A Pennsylvania nurse who worked as an R.N. in a nursing center decided to use her private cell phone to post on Facebook that a co-worker had soiled her pants while at work.1 What made matters worse was that she did the posting on Facebook while she was administering medications to patients in the facility.
The nursing center had an established policy that prohibited the use of cell phones while at work. The center also had an established progressive disciplinary policy but it allowed the employer to terminate an employee if an employee engaged in any conduct that could cause a life-threatening situation to a patient or patients.2
When the employer reviewed the nurse’s Facebook page and found the posting, she was terminated from her position. The nurse filed for unemployment compensation and the initial decision of an Unemployment Compensation Center was that the use of her cell phone was “willful misconduct” and unemployment compensation benefits were denied.
The nurse then appealed that decision to a Referee, who held that the nurse had not been terminated for conduct that was “willful conduct” under the state statute and granted unemployment compensation.3The nursing center appealed that decision to the Unemployment Compensation Board of Review.
The Board upheld the denial of benefits.
The nurse filed an appeal with the Commonwealth of Pennsylvania Court which affirmed the Board’s decision that the nurse was terminated for “willful misconduct”, thus prohibiting any unemployment benefits. The court carefully analyzed both the Referee’s findings and the Board’s review of the situation.
It noted that the nurse was aware of the employer’s policy and, in fact, had been previously warned for violating it prior to the current case; 4 that the policy was a reasonable one; that using the cell phone while administering medications could easily place a patient at a serious risk; and that a violation of an employer work rules and/or policies could constitute “willful misconduct”, despite the term not being defined in the applicable statute but by prior case law.5
In the appeal before the court, the nurse raised for the first time that the employer violated her federal constitutional rights (e.g., privacy and free speech) by searching her Facebook page. Because this issue was not raised in the prior determinations in the case, as is required in applicable Pennsylvania statutes and case law, the appellate court did not rule on the issue.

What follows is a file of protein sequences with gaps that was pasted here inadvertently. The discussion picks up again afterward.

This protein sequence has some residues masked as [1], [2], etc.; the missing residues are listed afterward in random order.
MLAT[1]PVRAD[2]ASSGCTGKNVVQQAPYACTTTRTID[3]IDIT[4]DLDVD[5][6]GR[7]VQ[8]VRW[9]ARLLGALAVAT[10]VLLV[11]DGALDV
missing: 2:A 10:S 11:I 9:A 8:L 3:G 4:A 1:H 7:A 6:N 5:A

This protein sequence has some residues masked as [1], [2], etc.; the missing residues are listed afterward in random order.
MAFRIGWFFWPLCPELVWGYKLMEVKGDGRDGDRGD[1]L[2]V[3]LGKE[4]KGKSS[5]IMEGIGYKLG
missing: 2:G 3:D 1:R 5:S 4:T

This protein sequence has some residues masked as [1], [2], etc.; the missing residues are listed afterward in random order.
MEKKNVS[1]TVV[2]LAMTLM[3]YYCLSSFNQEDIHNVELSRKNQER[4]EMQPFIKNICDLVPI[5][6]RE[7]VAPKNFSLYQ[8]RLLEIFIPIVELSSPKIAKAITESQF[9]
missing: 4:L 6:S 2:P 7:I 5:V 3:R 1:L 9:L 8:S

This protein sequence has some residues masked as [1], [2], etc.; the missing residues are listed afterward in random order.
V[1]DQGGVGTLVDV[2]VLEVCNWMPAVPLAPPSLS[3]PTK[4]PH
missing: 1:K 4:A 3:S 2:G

The court also addressed the progressive disciplinary policy of the nursing center. An employer, including this employer, has the right to bypass the progressive steps of such a policy and immediately terminate an employee when a patient is exposed to a possible life-threatening event due to the employee’s conduct.6
This nurse exercised extremely poor judgment in using her cell phone to post an embarrassing and upsetting event of one of her co-workers. However, the blunder takes on a whole different character while doing so while at work and while administering medications to patients. Her conduct was ill-conceived.
One principle this case illustrates is think rationally and reasonably before you act. The denial of unemployment benefits is one legal ramification. The other, and one much more important, is the risk to patients under your care if you act upon a serious lapse of judgment when using your private cell phone while on duty.
1. Chapman v. Unemployment Compensation Board of Review, No. 1583 C.D.2010, Commonwealth Court of Pennsylvania, April 11, 2011, 1-7. Available at: http://caselaw.findlaw.com/pa-commonwealth-court/1564906.html. Accessed January 12, 2015.
2. Id., at 2.
3. Id., at 1.
4. Id., at 2.
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